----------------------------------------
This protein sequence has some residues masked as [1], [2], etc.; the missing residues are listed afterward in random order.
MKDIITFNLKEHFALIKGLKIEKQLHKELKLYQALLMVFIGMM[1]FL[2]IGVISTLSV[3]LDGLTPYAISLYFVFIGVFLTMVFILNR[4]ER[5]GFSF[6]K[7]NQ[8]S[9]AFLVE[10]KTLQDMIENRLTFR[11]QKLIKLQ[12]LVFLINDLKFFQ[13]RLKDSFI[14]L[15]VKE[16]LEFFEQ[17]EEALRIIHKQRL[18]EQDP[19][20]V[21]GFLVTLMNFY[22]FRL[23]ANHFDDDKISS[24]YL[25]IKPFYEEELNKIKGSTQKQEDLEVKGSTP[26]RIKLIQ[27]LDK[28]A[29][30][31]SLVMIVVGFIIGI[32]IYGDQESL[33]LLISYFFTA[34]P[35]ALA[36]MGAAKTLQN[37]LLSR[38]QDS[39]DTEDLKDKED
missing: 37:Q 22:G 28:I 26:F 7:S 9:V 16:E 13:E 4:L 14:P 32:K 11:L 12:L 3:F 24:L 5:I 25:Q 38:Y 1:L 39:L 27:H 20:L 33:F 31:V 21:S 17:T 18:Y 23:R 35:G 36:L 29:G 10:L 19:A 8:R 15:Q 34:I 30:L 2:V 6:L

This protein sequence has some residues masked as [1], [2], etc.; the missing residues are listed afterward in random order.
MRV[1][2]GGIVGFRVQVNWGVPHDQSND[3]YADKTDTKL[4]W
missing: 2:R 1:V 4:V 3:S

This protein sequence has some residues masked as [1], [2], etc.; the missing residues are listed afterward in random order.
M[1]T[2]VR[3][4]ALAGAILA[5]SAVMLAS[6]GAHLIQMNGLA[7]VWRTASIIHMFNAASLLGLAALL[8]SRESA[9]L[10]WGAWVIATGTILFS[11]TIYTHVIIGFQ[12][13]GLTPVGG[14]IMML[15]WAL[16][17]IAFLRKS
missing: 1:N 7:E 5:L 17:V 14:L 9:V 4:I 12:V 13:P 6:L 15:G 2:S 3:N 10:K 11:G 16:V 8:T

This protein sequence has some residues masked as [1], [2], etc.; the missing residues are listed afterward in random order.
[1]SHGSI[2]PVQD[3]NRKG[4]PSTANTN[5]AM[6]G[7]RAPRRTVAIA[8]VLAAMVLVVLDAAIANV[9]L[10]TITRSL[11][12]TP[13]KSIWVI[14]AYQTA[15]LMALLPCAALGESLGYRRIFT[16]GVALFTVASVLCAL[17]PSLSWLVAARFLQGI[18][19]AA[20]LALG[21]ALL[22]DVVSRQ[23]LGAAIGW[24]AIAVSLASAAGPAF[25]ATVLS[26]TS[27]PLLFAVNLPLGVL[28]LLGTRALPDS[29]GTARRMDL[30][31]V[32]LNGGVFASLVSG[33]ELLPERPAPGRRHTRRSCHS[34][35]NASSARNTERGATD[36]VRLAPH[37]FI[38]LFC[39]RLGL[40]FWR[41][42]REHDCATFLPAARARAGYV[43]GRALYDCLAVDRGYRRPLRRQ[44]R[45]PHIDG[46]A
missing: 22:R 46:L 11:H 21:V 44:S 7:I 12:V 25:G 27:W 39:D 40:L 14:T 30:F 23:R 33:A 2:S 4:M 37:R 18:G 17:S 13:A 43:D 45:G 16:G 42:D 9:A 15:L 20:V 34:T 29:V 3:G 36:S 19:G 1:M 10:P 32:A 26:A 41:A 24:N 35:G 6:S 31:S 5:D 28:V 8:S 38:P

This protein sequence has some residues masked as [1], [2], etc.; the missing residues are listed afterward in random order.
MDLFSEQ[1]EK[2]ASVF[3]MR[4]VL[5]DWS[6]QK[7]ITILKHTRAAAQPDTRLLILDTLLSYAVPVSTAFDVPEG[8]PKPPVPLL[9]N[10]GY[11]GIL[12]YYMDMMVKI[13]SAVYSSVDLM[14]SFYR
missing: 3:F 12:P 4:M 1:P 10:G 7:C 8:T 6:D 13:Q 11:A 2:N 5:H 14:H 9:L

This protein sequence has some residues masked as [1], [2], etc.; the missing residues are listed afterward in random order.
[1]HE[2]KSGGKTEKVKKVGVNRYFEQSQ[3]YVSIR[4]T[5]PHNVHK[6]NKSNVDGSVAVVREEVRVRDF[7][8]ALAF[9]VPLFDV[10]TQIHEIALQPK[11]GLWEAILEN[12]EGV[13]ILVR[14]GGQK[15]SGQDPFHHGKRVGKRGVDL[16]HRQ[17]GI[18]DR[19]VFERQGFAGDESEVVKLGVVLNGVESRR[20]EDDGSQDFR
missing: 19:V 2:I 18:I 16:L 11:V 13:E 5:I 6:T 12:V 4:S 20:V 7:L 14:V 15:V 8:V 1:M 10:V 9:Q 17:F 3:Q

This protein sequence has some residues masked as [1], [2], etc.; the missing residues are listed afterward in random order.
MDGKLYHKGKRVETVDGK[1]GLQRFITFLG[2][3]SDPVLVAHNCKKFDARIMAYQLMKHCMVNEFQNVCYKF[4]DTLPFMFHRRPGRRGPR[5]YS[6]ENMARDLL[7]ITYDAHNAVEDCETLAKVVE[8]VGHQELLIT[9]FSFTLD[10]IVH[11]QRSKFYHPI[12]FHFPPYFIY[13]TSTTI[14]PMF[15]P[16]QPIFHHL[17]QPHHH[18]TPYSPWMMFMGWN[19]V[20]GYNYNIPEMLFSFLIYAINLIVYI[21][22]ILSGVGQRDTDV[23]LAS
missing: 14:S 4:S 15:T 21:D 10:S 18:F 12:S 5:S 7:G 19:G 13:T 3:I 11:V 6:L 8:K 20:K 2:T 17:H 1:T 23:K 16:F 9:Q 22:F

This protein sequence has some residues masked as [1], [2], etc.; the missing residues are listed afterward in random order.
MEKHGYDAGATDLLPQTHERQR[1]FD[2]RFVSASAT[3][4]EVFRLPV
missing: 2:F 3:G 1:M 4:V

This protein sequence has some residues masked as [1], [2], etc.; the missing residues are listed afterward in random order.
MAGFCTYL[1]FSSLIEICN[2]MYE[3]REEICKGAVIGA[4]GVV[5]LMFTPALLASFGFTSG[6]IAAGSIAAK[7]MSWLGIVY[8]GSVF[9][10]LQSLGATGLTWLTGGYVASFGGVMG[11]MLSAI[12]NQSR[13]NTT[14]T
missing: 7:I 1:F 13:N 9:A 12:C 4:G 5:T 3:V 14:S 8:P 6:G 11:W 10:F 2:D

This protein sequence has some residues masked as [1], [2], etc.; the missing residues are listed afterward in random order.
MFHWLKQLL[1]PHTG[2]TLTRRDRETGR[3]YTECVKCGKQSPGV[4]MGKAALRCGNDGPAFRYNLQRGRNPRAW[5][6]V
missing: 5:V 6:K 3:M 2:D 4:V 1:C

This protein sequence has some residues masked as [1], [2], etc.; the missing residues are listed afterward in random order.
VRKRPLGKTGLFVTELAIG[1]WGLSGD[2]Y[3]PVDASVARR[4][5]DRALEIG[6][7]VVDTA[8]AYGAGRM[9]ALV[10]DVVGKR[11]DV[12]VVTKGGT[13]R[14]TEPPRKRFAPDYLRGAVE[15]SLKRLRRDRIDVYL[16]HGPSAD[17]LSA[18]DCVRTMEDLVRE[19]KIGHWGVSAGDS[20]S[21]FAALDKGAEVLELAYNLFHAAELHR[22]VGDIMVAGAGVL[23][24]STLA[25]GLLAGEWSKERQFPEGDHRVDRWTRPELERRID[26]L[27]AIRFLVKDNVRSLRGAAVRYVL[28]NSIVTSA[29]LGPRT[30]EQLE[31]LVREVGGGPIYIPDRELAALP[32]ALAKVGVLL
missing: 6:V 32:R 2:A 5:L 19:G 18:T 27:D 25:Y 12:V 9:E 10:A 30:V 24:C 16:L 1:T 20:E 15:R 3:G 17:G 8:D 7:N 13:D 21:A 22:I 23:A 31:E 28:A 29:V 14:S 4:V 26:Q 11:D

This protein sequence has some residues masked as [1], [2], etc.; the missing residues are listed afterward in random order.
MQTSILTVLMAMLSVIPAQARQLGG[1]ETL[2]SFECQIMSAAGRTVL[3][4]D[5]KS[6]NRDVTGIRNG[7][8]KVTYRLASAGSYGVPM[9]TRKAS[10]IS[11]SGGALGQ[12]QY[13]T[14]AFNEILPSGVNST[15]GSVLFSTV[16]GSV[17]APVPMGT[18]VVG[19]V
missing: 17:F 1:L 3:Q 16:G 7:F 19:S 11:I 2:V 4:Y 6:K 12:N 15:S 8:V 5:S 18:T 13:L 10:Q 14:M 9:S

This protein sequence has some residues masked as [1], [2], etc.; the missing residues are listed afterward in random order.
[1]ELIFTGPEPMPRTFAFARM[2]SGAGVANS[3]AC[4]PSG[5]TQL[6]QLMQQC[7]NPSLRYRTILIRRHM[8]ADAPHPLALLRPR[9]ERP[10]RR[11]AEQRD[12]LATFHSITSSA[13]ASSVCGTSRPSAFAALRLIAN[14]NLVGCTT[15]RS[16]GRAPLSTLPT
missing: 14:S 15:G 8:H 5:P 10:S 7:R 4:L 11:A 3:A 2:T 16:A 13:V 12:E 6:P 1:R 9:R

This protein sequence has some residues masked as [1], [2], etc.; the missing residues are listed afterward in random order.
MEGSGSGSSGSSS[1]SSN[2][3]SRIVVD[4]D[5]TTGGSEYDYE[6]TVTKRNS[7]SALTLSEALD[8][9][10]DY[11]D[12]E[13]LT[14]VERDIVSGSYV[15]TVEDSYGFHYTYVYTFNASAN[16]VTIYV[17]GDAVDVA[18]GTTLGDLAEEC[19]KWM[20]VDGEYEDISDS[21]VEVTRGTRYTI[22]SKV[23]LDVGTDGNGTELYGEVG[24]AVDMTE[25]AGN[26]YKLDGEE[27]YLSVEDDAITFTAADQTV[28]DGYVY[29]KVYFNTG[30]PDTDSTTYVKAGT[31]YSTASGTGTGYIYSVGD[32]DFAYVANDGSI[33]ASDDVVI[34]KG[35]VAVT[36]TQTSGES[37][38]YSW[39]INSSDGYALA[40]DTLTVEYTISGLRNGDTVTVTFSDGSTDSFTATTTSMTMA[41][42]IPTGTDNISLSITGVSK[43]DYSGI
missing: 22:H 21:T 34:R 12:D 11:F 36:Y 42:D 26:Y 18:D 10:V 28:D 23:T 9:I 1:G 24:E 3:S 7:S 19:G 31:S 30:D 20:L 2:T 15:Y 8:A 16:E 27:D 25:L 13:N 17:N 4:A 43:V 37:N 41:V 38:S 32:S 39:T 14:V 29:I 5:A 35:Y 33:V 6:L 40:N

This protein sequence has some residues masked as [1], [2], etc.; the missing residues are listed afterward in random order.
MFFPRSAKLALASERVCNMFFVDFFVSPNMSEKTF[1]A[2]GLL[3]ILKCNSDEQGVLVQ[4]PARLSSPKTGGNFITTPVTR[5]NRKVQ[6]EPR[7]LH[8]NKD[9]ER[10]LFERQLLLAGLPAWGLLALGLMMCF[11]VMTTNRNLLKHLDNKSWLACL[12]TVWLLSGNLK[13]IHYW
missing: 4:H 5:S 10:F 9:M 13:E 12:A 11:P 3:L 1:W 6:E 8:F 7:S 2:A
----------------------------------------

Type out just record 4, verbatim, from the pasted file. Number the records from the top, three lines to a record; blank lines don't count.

This protein sequence has some residues masked as [1], [2], etc.; the missing residues are listed afterward in random order.
[1]SHGSI[2]PVQD[3]NRKG[4]PSTANTN[5]AM[6]G[7]RAPRRTVAIA[8]VLAAMVLVVLDAAIANV[9]L[10]TITRSL[11][12]TP[13]KSIWVI[14]AYQTA[15]LMALLPCAALGESLGYRRIFT[16]GVALFTVASVLCAL[17]PSLSWLVAARFLQGI[18][19]AA[20]LALG[21]ALL[22]DVVSRQ[23]LGAAIGW[24]AIAVSLASAAGPAF[25]ATVLS[26]TS[27]PLLFAVNLPLGVL[28]LLGTRALPDS[29]GTARRMDL[30][31]V[32]LNGGVFASLVSG[33]ELLPERPAPGRRHTRRSCHS[34][35]NASSARNTERGATD[36]VRLAPH[37]FI[38]LFC[39]RLGL[40]FWR[41][42]REHDCATFLPAARARAGYV[43]GRALYDCLAVDRGYRRPLRRQ[44]R[45]PHIDG[46]A
missing: 22:R 46:L 11:H 21:V 44:S 7:I 12:V 25:G 27:W 39:D 40:L 14:T 30:F 23:R 33:A 2:S 4:M 37:R 18:G 17:S 13:A 43:D 45:G 16:G 42:D 9:A 15:L 20:V 34:T 29:V 3:G 36:S 19:G 1:M 10:P 32:A 26:A 41:A 24:N 35:G 6:S 31:S 5:D 28:V 8:S 38:P